Monday, November 11, 2013

The Dangers of Acetaminophen

Originally posted on on Nov 3, 2013
by Dr. Edward F. Group III, DC, ND, DACBN, DCBCN, DABFM

When it comes to proven, over-the-counter solutions for easing pain and controlling a fever, acetaminophen (also called paracetamol, and best known by the brand name, Tylenol) has long been the preferred recommendation for many. It is actually the most widely used product of its kind, and with good reason. When compared to other non-prescription pain relievers and fever reducers, such as aspirin or ibuprofen, acetaminophen is considered to be much more safe — especially for young children, people with weak or compromised liver function, or blood-clotting concerns.

The Dangers of Acetaminophen

But, not so fast. Despite being a better choice than some of the alternatives, acetaminophen doesn’t exactly get a free pass. To the contrary, severe health problems such as liver damage and death have been reported, even after “mild” overdose.
  • A 10-fold increase in overdose has been reported in children given injectable paracetamol.
  • In one reported case, an overdose of acetaminophen resulted in death with blistering of the skin and rhabdomyolysis (a breakdown of the muscle fibers) with blood clotting and reduced blood flow to the heart.
  • Overdose in children occurs more quickly with more severe problems than adults.
  • Renal failure has been observed in persons suffering from acetaminophen overdose.
  • One study found that patients taking acetaminophen for dental pain were at a higher risk of suffering accidental poisoning.
  • In 2011, the British Medical Journal reported heavy alcohol consumption, fasting, malnourishment, and the taking of enzyme inducing drugs increased the likelihood of liver damage from acetaminophen use. 
Even the US Department of Health and Human Services, a division of the FDA, warns of dangers of taking Acetaminophen.

Simple Mistakes Can Lead to Complicated Problems

You may be thinking, “Good grief! I thought this stuff was safe!” Well, you’re not alone. There’s a common misconception that, because it’s sold without a prescription, it is also safe to take acetaminophen very regularly to alleviate any and all minor aches and pains. Additionally, the over-the-counter classification has lead some individuals to casually disregard dosage instructions and consume more than directed. If two is great, then four must be better, right? Wrong. Those errors are why hospital emergency rooms deal with more acetaminophen overdoses on an annual basis than they do opiate overdoses.

A good example would be taking acetaminophen to cope with a slight hangover. Not only is this use unnecessary (you likely need hydration, not acetaminophen), but it can further stress an already stressed liver. In fact, this exact scenario accounts for a large percentage of easily avoidable overdoses.

Watch for Hidden Acetaminophen

Another mistake many people make is not reading the labels on the back of over-the-counter products before using them. Use of acetaminophen is prolific among drug manufacturers, and it’s not uncommon to find it included in everything from sleep aids to cold and allergy medications. It’s fairly common for those who are under the weather to take several products at once. These small doses can easily add up, and if you’re not careful, may lead to permanent liver damage.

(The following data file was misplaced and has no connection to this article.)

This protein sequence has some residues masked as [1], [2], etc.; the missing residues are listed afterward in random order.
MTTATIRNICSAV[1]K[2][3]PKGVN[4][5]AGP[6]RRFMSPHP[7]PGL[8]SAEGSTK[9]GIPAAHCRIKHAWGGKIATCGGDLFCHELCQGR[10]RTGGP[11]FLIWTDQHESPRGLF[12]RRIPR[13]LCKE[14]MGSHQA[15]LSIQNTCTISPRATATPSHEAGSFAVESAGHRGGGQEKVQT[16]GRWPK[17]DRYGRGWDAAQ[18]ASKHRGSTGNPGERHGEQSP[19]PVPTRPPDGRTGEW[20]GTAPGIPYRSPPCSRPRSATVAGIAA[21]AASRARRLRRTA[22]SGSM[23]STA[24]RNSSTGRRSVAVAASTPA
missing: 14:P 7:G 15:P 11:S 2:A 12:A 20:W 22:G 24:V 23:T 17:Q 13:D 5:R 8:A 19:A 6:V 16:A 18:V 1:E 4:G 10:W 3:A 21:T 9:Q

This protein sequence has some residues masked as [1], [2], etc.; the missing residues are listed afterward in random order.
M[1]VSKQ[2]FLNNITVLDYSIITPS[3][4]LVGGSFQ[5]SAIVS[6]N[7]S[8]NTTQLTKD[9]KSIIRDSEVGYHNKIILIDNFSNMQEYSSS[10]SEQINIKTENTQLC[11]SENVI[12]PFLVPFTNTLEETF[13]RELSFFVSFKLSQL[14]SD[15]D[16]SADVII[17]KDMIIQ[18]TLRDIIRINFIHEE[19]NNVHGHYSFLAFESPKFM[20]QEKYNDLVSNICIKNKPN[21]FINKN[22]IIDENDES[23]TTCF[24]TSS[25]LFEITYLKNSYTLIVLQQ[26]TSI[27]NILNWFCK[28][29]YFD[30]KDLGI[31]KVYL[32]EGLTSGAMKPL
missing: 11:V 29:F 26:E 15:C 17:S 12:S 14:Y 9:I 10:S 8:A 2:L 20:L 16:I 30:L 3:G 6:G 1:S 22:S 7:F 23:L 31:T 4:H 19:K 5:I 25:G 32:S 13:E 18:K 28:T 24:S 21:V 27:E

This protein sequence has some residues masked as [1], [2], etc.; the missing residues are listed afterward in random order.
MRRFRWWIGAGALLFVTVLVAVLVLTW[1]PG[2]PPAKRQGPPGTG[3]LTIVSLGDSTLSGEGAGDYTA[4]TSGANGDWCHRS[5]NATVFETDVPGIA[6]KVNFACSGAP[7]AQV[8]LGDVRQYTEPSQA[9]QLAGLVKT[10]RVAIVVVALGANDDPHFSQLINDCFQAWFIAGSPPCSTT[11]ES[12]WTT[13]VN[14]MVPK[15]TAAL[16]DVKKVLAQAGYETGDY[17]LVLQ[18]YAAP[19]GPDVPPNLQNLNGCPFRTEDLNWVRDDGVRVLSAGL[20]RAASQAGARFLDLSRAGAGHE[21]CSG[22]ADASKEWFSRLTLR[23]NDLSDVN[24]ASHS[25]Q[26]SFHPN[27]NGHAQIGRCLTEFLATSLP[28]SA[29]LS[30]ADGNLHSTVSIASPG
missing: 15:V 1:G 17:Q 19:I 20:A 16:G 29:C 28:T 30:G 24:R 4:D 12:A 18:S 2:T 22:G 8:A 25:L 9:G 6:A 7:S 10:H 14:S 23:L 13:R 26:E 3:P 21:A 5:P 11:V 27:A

In addition to keeping an eye out for hidden sources, and minimizing unnecessary use, using a high quality, all-natural liver supplement and performing a periodic comprehensive liver and gallbladder flush, is a great way to promote the health of your liver.

Definition List:
  • over-the-counter: that can be obtained without a prescription (= a written order from a doctor)
  • to ease: to become or to make something less unpleasant, painful, severe, etc.
  • to compromise: a solution to a problem in which two or more things cannot exist together as they are, in which each thing is reduced or changed slightly so that they can exist together
  • alternative: a thing that you can choose to do or have out of two or more possibilities
  • contrary: completely different in nature or direction
  • severe: extremely bad or serious
  • overdose: too much of a drug taken at one time
  • -fold: multiplied by; having the number of parts mentioned
  • fasting: to eat little or no food for a period of time, especially for religious or health reasons
  • malnourishment: in bad health because of a lack of food or a lack of the right type of food
  • misconception: a belief or an idea that is not based on correct information, or that is not understood by people
  • to disregard: to not consider something; to treat something as unimportant
  • opiate: a drug derived from opium. Opiates are used in medicine to reduce severe pain.
  • slight: very small in degree
  • hangover: the headache and sick feeling that you have the day after drinking too much alcohol
  • hydration: to make something absorb water
  • scenario: a description of how things might happen in the future
  • prolific: existing in large numbers
  • "under the weather": you feel slightly ill/sick and not as well as usual
  • flush: to get rid of something with a sudden flow of water
Pronunciation MP3:
= acetaminophen
= ease
= compromise
= alternative
= severe
= overdose
= fold
= malnourished
= misconception
= disregard
= opiate
= slight
= hangover
= hydration
= scenario
= prolific